"We believe that she's a big part of this and she was certainly a victim," Cox said. "I think they're being way too cautious about not having her mentioned because they don't want to prejudice the jury in any way. I understand not prejudicing the jury, but without the investigation into my daughter's disappearance they wouldn't have had any evidence. They wouldn't have gone into the house."
The defense rested without calling a single witness. Powell has been taking notes while sitting next to his attorneys, but has otherwise remained silent.
Cox admitted the trial has been frustrating because he had hoped it would shed some light on what happened to his daughter, something he believes Steven Powell knows about.
"It feels like colossal waste of my time, the whole thing here," he said. "But Steve and Josh have over the last two years done nothing but avoid answering for the things they've done. And they won't give anyone a straight answer on anything, so it's not surprising."
But Cox also said, "You go with the case you think you can win, so they went with that."
And he believes when the jury reconvenes on Tuesday to consider the case, they will find Powell guilty.
"I think there were so many facts in this case. There's absolutely no doubt that there were pictures taken, that they could only have been taken from Steve's bedroom window. The members of the family would be the only other people who could have taken those pictures," Cox said. "So I think they've proved their case. And it's very clear that those two little girls didn't give anyone permission to videotape them and they had an expectation of privacy."
Also called to the witness stand Monday were West Valley Police Sgt. Todd Gray and detective Ellis Maxwell. Both assisted in the search of Steven Powell's home in August of 2011.
Maxwell testified that a Sony digital camera was found in Powell's master bedroom, where he spent the majority of his time searching. The "significance" of the camera was that photographs of the two young girls who had their pictures taken in 2006 matched the model number of the camera.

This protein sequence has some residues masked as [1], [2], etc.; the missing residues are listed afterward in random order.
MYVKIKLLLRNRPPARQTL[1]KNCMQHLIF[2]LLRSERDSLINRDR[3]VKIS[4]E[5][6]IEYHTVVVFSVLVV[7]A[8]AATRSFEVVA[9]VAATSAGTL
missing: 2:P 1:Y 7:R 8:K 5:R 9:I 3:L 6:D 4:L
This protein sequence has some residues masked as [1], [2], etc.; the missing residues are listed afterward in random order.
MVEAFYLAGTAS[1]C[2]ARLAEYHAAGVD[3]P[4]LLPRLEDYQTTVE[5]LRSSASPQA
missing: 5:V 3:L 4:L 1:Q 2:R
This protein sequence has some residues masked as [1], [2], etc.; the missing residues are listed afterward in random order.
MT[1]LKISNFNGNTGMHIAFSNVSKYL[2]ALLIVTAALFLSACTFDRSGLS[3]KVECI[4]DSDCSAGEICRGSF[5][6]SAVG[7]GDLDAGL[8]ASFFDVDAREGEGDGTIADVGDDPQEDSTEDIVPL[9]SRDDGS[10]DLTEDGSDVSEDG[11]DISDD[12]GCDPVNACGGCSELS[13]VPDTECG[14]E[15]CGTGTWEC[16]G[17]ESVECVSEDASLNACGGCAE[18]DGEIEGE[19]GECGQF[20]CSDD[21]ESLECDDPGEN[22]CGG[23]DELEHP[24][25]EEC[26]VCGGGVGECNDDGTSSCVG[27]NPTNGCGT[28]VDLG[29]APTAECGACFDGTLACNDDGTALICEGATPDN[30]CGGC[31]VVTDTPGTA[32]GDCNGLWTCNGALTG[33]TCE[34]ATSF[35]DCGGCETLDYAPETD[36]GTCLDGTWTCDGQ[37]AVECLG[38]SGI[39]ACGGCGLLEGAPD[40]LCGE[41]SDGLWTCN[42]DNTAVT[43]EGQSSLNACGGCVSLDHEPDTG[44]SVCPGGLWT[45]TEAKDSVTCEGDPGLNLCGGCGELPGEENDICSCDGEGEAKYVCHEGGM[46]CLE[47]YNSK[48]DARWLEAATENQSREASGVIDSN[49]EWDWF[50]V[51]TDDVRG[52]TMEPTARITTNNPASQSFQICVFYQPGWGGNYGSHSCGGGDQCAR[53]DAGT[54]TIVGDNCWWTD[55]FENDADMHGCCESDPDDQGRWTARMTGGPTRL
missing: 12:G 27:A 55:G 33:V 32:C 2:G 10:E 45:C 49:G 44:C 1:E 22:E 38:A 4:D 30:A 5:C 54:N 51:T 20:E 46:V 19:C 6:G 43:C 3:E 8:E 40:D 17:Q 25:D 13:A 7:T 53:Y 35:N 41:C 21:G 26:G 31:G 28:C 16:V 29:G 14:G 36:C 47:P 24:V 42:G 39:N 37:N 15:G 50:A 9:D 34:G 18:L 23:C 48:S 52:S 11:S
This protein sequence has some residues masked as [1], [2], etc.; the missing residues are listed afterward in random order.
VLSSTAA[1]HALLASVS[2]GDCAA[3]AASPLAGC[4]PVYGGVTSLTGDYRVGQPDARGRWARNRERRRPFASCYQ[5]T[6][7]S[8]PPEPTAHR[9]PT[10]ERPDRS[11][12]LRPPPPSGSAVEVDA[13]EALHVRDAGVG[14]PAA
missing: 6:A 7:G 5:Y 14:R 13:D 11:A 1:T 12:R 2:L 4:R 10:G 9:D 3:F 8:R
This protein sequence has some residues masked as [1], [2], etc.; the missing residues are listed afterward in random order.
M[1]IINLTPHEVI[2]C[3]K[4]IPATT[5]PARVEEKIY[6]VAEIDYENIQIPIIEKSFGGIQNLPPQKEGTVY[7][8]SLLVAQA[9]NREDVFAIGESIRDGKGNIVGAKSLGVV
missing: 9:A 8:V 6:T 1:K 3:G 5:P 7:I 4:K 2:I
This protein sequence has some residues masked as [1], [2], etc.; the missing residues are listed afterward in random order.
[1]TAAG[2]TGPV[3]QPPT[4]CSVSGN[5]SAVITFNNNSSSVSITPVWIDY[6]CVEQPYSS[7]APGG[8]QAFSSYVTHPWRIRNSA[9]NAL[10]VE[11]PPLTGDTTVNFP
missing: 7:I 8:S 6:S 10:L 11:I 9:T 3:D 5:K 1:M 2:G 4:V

Defense attorney Travis Currie tried to poke holes in the state's case, however, by noting to the jury that even though the camera model number matched, the pictures could have been taken with a different camera.
Maxwell acknowledged that other than the alleged victims, there were no other photos of nude prepubescent girls on the disc, which has been dubbed "Disc 12" in the courtroom, even though it had been noted that thousands of pictures were found on the disc.
Gray testified about the journal entry found in Powell's home. In his journal, Powell allegedly wrote the he "likes taking video shots of pretty girls in shorts and skirts, beautiful women of every age" and "I sometimes use these images for self stimulation."
The defense countered by pointing out that journal entry was written in 2004.
The defense strategy has been to raise doubts in the minds of jurors about who actually took the pictures of the young girls. The defense does not have to prove that someone else took the pictures or offer an alternative explanation, they only have to make the jury question whether the state proved beyond a reasonable doubt that Powell was responsible for taking the voyeuristic pictures.
Monday afternoon, the defense made a motion to have two of the voyeurism charges dismissed, claiming they were repetitive of two of the other counts he is already charged with because they were taken on the same day. The state replied by arguing each of the counts were based on different episodes, and they were not simply 14 photographs taken from one two-minute video.
Culpepper denied the motion, and the jury will consider all 14 counts against Powell.